16th January 2018
Every now and again things happen which have far reaching consequences. Brexit is one, but as far as the UK construction industry is concerned, the fact that the Carillon group has been placed into compulsory liquidation is another. Clearly these are very worrying times for anyone who was expecting to get paid by one of the Carrillon group of companies.
Going straight into liquidation is an unusual step; it, perhaps, reflects the seriousness of Carillion’s financial position and the fact that immediate liquidation was considered to be more advantageous to Carillion’s creditors than the sale of the group (or parts of it) in administration.
The implications of Carillion’s liquidation to its enormous supply chain will be very significant. Many are owed very substantial amounts by Carillion and the fact that payment may not now be received will risk the future of many within that supply chain. It has been estimated that between 25,000 and 30,000 firms are owed money by Carillion with total debts running into the hundreds of millions of pounds. Even more stark is the statistic that in previous major contractor insolvencies it is estimated that 18% of those firms owed money did not survive the next 5 years. Therefore, it is necessary for suppliers and sub-contractors to consider their position very carefully in the coming days and weeks.
Given the liquidation of Carillion, most forms of contract, will allow its Employers to terminate the main contracts and substitute Carillion with a replacement contractor. For example in the JCT and NEC suite of contracts, if the contractor is “insolvent” (which would be the case here), the employer has the right to terminate the contract and have the works completed by others. Carillion’s sub-contracts and consultancy agreements will likely provide for back to back termination of the sub-contract in the event that Carillion’s main contract is terminated on Carillion’s insolvency. However, there must be a possibility that sub-contractors and consultants already firmly entrenched within projects will be a valuable resource and employers and any new main contractor may wish to retain the use of that resource so as to mitigate delay and disruption to the project. This may provide at least a negotiating lever for the Carillion supply chain. It may also be that sub-contractors and consultants have granted collateral warranties to Carillion’s employers which contain step in rights.
Although, relatively unusual, other contracts may provide for the automatic termination of the contract on the insolvency of a contractor and the back to back automatic termination of any sub-contracts. Therefore it is possible that Carillion’s insolvency will have meant that some of the contracts it has with its employers have automatically terminated. If that is the case then it may be that sub-contractors and suppliers are working for Carillion when Carillion’s contract with the employer has been terminated and its subcontract is also at an end. It is, therefore, important for the supply chain to immediately understand the status of its contract with Carillion. However, what is clear is that until terminated most sub-contracts will continue and all payment notices should be served strictly in accordance with the contract in question so there can be no doubt as to their validity.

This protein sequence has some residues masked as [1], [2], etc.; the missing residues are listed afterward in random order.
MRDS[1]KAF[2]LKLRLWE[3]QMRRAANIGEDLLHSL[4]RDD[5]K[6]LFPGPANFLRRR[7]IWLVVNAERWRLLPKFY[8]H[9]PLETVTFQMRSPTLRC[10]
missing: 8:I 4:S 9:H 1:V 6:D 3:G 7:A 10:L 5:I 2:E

The ability of sub-contractors and consultants owed money by Carillion to recover those un-paid sums from the Employer or replacement contractor is likely to be slight. It is problematic for the Employer to pay sub-contractors directly and this may fall foul of the pari passu principle. The position may be different if there is a Project Bank Account (with funds held in trust for the beneficiaries of the PBA) and the sub-contractor is a beneficiary of that account.
The Carillion supply chain will also need to look closely and quickly as to whether it can legitimately retain title to any materials and equipment that have been supplied as part of its works that have not been paid for.
It is, of course, entirely possible that contractors and suppliers may want to look at whether they can terminate their contracts on the basis of pre-existing unpaid debts and/or the insolvency of Carillion. That ability to terminate current contracts may well give suppliers and sub-contractors a better negotiating position when dealing with The Official Receiver, Special Managers or employers of Carillion under main contracts about any future relatonship.
The above brings in to sharp focus the overlap between construction law and the law of insolvency. Therefore, it is vital that when considering the position, it is done through the very specific prism of the law relating to insolvency in the construction field. It also seems that the sooner everyone who is owed (or is soon to be owed) money considers their position, the better the outcome will be. This is particularly given that suppliers and sub-contractors may well be able to legally terminate their existing contracts, which may put them in a relatively strong bargaining position in negotiating new contracts. However, that window of opportunity to negotiate with the liquidator will not last for very long.
Given our depth of specialism in construction work and a complimentery insolvency practice, 4 Pump Court are uniquely placed to deal with disputes arising from the complex legal issues raised above. We have a number of barristers who have specific experience in dealing with insolvency in the construction sphere who appear not only in the TCC, but also in the Companies Court acting for a full range of contractors & subcontractors, employers, public bodies and private partnerships.
To find out more about our work in this area, please contact our clerks on 0207 842 555, or email firstname.lastname@example.org.
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